People in management or leadership positions are often asked to describe their leadership style. Common responses include "I lead by example," "I build relationships with people," or "I run a tight ship." However, effective leadership, especially for leaders in charge of a small business, doesn't just mean implementing your own plan, but rather adapting it to the situation at hand.

Contingency Leadership

The premise that a leadership should adapt his style for optimum success is actually grounded in scientific studies of leadership qualities. In his 1960's development of the "Contingency Model" of leadership, Fred Fiedler noted that no single best leadership style exists. Instead, leaders must adapt their strengths to best match the situations they are in. Ideally, a leader's abilities align with the needs of an organization or given leadership situation.


Leaders often possess a range of leadership strengths and personal qualities that lend themselves to effective leadership in a variety of situations. The key is to know when to rely on which strengths. In some cases, followers need someone with vision and inspiration to help them break out of a rut. In other cases, a coach is need to develop a young or developing staff, a team-builder is needed to bring together a work group, a relational leader is needed to create a positive work culture, or a task-master is needed to instill discipline. Pushing the right buttons at the right time is the key.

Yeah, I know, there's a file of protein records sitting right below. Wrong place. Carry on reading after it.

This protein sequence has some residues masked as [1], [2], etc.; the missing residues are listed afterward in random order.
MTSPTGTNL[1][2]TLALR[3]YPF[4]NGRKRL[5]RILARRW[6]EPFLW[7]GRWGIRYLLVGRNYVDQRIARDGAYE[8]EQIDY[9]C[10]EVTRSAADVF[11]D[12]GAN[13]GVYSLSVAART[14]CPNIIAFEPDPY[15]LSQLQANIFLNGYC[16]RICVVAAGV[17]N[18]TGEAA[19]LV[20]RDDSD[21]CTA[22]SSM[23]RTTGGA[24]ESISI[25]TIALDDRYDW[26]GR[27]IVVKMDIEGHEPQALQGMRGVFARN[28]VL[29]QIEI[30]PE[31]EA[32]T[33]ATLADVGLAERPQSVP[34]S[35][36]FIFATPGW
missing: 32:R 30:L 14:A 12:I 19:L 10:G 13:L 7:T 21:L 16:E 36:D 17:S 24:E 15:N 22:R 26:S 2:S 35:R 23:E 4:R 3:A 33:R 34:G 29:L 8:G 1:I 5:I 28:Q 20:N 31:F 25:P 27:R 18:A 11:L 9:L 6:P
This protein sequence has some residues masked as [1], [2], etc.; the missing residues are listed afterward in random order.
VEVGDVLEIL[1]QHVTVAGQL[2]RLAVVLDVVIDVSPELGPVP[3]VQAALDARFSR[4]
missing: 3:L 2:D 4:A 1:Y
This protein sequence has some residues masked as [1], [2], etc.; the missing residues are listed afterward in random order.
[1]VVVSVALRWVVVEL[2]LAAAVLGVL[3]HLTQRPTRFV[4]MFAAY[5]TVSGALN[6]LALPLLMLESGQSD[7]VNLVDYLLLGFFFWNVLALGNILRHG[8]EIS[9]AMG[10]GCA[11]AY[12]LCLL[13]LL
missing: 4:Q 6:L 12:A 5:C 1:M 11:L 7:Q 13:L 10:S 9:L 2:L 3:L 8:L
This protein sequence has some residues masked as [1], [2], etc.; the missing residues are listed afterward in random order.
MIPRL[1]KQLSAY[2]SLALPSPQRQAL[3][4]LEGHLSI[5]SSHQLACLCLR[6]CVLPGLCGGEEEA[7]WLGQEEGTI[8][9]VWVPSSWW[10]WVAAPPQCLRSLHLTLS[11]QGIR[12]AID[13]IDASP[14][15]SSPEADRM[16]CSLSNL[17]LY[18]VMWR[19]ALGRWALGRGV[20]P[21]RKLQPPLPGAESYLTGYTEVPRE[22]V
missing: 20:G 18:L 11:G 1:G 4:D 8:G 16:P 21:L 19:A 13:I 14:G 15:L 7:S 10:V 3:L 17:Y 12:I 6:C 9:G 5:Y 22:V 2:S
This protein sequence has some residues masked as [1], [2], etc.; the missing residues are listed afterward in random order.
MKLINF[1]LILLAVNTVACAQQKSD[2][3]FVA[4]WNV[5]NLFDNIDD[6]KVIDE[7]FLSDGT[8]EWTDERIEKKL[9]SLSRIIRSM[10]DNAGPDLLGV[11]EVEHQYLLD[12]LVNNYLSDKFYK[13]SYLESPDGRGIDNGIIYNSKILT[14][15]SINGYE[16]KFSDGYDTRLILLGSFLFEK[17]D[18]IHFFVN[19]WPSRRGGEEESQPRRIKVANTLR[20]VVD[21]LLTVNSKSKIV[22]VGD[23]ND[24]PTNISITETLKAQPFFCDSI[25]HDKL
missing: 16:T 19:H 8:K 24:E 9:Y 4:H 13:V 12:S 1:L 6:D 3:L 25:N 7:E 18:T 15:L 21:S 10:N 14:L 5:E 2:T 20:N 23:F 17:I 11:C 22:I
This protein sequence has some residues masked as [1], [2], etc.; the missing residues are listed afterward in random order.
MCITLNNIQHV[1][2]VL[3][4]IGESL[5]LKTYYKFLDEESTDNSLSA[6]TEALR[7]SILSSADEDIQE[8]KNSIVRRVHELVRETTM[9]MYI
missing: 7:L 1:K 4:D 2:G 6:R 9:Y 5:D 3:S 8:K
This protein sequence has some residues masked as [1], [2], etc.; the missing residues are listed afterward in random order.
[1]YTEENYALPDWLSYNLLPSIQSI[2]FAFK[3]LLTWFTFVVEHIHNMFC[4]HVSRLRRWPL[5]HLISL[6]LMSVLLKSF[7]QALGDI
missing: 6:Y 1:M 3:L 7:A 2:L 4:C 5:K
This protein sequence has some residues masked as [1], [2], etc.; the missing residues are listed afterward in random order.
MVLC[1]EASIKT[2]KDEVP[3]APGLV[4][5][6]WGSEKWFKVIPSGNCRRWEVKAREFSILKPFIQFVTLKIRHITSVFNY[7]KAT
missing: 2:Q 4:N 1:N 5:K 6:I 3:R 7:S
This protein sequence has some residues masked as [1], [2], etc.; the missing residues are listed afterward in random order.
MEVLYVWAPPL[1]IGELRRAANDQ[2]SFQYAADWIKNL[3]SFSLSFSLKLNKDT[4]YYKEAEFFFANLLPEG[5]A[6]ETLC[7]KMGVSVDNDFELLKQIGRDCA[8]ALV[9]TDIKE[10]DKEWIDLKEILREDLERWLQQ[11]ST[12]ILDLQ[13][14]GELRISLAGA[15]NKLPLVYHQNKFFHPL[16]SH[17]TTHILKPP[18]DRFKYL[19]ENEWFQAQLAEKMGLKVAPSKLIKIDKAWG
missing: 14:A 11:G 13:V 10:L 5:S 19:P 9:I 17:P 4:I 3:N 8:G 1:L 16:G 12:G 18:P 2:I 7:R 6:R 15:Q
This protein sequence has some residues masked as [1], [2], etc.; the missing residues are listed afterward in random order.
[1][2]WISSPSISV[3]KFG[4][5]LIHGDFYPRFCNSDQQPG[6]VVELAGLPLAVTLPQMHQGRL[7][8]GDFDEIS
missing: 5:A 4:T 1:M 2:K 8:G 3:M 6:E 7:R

Balancing Act

Fiedler's model generally indicated that leaders lean toward either being relationship-oriented or task-oriented. Some leaders fall at either extreme. Generally, top leaders find a way to balance relationships with task management. Employees are usually more motivated to complete tasks when they feel their leader genuinely cares about them as a person and has their interests in mind. In the same vein. Thus, a task-oriented leader sometimes has to flex to emphasize relationships. In the same vein, a naturally relational leader must sometimes show assertiveness and develop a disciplined, productive group. In these scenarios, the leader adapts based on the drawbacks of his own tendencies.


Fiedler's research suggests that it is best for an organization to find the right leader to fit their situation even if that means replacing an existing leader. While the expression "you can't fit a square peg in a round hole" might hold true, flexibility is a personal trait good leaders possess. In some cases, though, leaders may be forced to flex beyond their own comfort zones or natural instincts. For example, a leader who tries to balance task direction and relationships with employees can adapt to a point where he errs at one extreme or the other.